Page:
Italian luxury brand Dolce & Gabbana is under fire for a photoshoot that people online said highlighted the ugly side of China and ignored the country's economic rise.
The controversy stems from a series of photos tagged DGLovesChina posted on the brand's official account on Chinese social network Weibo.
Shot by photography team Morelli Brothers, the images show models posing next to "regular" people such as tourists, and taxi and pedicab drivers. The photos were shot in Beijing's famous "hutongs" or old neighborhoods and around Tiananmen Square in the heart of the Chinese capital.
Internet users complained that the photos showed China's old, grimy side.
They compared it to another Dolce & Gabbana campaign in Japan, which showed models posing near modern structures and under bright billboards.
On Weibo, reactions were mixed.
"I don't quite understand the comparison between a general middle-aged woman and the stagy model. Only to make the model stand out? BTW, Tiananmen, hutongs are not the entire Beijing at all! Such a narrow view! I'm so disappointed at the series, especially after seeing the Japan series!" –XipaopaoerFlOrA
"The pictures totally ignored the high-speed development and changes taking place in China! This is intentional distortion." –linbiying
"What you love is not China, but Chinese people's money!" –lvelvelvekaikaiainiangao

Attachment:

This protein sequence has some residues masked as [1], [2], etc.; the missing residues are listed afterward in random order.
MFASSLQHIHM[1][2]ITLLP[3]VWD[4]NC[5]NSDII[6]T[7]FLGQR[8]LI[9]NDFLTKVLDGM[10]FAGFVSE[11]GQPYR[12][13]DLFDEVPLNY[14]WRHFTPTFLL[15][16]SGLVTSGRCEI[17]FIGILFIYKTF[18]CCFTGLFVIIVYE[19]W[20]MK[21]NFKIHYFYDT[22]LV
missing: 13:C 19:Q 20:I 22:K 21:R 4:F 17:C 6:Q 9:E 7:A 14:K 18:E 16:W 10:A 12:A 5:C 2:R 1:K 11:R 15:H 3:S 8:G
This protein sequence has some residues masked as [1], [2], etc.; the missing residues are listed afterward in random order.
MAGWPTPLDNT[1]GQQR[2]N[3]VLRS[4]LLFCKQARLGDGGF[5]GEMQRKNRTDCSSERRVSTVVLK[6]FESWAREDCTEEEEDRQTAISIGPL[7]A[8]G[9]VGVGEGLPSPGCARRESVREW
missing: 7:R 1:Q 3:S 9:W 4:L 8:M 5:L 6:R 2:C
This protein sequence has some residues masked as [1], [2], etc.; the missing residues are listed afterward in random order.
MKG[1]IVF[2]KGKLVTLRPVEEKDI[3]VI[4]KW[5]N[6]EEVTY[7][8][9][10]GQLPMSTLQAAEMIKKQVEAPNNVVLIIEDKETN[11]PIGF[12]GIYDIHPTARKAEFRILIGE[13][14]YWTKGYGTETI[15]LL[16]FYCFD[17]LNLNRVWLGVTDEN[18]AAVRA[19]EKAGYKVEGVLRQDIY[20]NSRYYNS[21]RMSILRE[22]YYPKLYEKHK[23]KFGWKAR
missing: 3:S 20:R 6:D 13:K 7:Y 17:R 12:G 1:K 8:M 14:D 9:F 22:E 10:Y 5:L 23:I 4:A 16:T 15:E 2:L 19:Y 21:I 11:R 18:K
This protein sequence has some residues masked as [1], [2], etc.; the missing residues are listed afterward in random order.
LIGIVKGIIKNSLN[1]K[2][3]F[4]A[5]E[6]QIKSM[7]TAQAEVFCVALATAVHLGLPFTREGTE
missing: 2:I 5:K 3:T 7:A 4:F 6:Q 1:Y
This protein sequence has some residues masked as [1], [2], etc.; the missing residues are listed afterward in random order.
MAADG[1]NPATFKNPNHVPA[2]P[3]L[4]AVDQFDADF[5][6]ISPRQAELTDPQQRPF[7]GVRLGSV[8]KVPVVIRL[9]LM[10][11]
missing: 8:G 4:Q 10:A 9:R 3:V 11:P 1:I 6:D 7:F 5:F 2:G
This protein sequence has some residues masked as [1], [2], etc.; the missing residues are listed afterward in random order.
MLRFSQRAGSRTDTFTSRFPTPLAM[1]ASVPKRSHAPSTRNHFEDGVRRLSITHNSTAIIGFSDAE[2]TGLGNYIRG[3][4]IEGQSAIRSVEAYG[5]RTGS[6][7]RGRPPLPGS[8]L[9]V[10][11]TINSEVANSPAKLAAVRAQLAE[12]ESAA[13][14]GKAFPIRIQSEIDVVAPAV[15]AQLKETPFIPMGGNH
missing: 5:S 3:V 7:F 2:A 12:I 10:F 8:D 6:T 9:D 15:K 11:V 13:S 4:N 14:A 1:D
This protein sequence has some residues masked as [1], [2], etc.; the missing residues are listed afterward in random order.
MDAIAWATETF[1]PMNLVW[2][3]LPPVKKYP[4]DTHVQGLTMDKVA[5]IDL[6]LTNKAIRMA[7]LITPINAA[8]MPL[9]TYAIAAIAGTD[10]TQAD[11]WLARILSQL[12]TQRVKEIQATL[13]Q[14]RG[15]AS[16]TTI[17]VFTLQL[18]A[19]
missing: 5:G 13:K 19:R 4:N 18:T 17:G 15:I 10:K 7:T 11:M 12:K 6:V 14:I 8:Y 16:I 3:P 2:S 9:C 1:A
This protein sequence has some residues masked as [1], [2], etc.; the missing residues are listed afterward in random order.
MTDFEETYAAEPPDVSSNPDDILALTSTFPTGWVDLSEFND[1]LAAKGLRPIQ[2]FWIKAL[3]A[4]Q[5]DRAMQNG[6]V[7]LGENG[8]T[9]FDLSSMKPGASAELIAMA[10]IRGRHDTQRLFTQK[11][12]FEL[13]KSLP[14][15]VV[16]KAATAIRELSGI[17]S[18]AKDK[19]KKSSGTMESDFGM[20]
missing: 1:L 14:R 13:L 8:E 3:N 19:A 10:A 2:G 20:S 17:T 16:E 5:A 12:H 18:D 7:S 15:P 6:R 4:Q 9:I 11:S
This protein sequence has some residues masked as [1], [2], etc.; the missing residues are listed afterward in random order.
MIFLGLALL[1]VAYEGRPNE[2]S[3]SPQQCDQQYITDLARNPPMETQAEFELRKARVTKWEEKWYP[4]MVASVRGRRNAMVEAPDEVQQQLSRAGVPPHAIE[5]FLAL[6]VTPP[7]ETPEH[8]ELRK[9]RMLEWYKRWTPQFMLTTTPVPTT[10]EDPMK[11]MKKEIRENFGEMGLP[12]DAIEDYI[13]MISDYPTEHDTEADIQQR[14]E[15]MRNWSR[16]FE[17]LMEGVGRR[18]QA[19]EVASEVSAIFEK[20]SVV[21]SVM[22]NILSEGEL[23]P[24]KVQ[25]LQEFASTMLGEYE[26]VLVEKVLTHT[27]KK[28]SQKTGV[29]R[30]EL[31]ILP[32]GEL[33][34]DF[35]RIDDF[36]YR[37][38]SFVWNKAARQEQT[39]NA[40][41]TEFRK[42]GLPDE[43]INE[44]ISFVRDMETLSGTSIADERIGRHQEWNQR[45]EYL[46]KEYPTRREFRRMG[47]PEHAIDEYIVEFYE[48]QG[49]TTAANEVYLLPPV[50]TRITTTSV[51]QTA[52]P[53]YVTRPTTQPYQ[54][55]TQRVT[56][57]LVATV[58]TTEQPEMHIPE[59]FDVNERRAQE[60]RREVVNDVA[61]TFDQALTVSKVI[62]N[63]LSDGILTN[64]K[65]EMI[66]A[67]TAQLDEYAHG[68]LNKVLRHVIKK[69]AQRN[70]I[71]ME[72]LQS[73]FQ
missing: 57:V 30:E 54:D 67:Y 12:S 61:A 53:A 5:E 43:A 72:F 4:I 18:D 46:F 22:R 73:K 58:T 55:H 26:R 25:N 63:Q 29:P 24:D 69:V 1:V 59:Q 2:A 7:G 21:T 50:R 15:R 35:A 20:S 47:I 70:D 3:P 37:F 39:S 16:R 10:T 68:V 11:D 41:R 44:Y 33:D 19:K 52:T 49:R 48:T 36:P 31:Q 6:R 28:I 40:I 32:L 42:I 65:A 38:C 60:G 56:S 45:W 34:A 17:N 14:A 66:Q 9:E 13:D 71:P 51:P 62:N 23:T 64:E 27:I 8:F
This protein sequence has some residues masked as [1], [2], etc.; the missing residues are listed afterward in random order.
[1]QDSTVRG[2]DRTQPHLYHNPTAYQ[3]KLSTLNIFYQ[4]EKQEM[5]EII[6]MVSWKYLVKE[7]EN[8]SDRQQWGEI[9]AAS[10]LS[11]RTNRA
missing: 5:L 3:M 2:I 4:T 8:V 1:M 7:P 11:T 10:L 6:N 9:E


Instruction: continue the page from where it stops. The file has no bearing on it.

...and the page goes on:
"The photographer is just attempting to shorten the distance between the general people and fashion. The complaints are only about sense of inferiority." –fatCriminal
Dolce & Gabbana has taken the photos down, but the company has not provided any comment or clarification.
This is not the first time the brand has stirred up public outrage in China.
Back in 2012, the Italian retailer's photo ban in Hong Kong's Canton Road store enraged locals. The police barred locals from taking photos inside or outside the flagship store, supposedly to protect intellectual property.
Tourists and people from the Chinese mainland were not covered by the ban.
More than a thousand people flooded the store in protest. The company apologized, saying "We will learn from the incident and listen to the views of people from different sectors."
China has now overtaken the United States as the world's second-largest luxury goods market, trailing Japan, according to the World Luxury Association. China now consumes over a quarter of the world's luxury products.